Original Date: 08/30/2004
Revision Date: 01/18/2007
Best Practice : New Building Justification
RB Tool & Manufacturing Company realized many benefits from its new facility. The company processes larger parts and assemblies and operates more efficiently, resulting in an annual savings of almost $200,000.
Before 2001, RB Tool & Manufacturing Company (RB Tool) was located in an older, three-story building. The top floor was used as office space; the middle floor was used for milling, deburring, welding, and the manufacturing desk and inspection; and the bottom floor was used for turning, assembly, and inventory storage. The total building space was 13,500 square feet with 10,000 square feet dedicated to manufacturing. The separation of the office from the manufacturing areas caused disruption to the flow of work and communication. Inventory stored on the first floor was moved outside before the work day began to make room to perform manufacturing; at the end of the day, the work was moved back in, and the parts that were manufactured on the middle floor were transferred to the first floor for additional processing or assembly. The forklift could not access the manufacturing equipment because of the proximity of the other equipment and enclosed areas of the floor, limiting the size and weight of parts that could be processed. The limitations of the old facility were recognized, but management did not feel it could justify spending a large sum of money on a new facility.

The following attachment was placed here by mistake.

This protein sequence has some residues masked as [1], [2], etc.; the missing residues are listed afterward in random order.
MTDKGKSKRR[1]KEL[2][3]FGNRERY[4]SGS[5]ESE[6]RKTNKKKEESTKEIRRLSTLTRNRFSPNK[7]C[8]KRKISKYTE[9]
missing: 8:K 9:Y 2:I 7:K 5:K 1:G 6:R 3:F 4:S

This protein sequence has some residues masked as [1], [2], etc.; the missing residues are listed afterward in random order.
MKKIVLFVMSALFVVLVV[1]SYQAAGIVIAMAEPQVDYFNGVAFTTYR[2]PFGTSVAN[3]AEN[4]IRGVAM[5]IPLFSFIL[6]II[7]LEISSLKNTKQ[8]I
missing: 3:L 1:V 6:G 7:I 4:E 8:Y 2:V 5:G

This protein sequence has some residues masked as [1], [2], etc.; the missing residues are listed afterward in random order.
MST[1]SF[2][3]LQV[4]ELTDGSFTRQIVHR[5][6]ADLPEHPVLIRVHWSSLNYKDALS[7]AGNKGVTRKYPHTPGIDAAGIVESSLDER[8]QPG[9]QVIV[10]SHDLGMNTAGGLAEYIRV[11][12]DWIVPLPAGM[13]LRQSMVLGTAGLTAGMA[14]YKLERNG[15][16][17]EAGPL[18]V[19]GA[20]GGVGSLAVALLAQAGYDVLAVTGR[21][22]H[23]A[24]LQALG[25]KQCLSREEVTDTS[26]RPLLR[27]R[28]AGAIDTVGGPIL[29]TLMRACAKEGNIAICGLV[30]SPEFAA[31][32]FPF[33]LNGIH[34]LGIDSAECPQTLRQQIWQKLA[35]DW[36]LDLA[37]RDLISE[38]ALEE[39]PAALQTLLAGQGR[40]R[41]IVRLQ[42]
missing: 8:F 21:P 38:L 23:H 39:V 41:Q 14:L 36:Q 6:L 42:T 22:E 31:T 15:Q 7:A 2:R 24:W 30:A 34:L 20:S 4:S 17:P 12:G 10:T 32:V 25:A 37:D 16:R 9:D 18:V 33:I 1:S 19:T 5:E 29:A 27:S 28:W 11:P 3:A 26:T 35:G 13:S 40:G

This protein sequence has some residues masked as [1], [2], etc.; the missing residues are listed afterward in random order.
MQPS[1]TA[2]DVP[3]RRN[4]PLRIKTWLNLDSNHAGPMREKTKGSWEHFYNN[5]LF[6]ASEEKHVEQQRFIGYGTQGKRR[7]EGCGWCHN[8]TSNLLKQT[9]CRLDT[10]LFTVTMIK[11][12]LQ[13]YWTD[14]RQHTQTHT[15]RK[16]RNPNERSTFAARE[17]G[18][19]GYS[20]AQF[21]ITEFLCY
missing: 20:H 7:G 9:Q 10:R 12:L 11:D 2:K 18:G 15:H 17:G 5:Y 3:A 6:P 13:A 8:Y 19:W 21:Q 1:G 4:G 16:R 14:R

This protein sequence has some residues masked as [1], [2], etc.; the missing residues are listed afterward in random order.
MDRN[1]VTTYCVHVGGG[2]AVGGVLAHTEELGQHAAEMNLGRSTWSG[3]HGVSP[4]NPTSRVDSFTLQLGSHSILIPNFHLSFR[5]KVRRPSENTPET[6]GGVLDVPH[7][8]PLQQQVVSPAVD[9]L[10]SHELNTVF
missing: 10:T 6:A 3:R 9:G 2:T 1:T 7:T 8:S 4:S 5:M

RB Tool studied its operations and realized that significant savings could be achieved with a modern facility. By locating all operations on one floor, a forklift operator was no longer needed just to move parts or materials between floors, and inventory would not have to be moved twice a day. The increased efficiency of the operations would result in a 10% increase in work flow. By identifying and documenting the savings, it became apparent that the new building was easily justified with a yearly savings of almost $200,000 after deducting the cost of the new building. Larger parts and assemblies could be processed, resulting in additional work opportunities. In addition, the forklift driver was re-assigned as a truck driver, which eliminated the need for courier services.
The new shop floor layout (Figure 2-1) was developed to bring material in one door, and then move it in a large circle through production operations until it reached the assembly area. It was then shipped out the same door that the raw material entered. Quality Assurance functions are located in the center of the circle. Windows from the office areas look out onto the shop floor and create the link between the office and the shop floor. Trouble spots are now readily visible to the shop floor manager. RB Tool now has 20,000 square feet of building space, with 15,000 square feet dedicated to manufacturing. Larger assemblies and parts are now processed creating more sales opportunities. Inventory storage space has been increased from 1,000 to 3,000 square feet which allows the storage of more raw material for emergency response to customers’ spare parts needs. RB Tool’s new facility has brought expanded business and more efficient operations.
Figure 2-1. CAD Drawing of New Building Floor Layout
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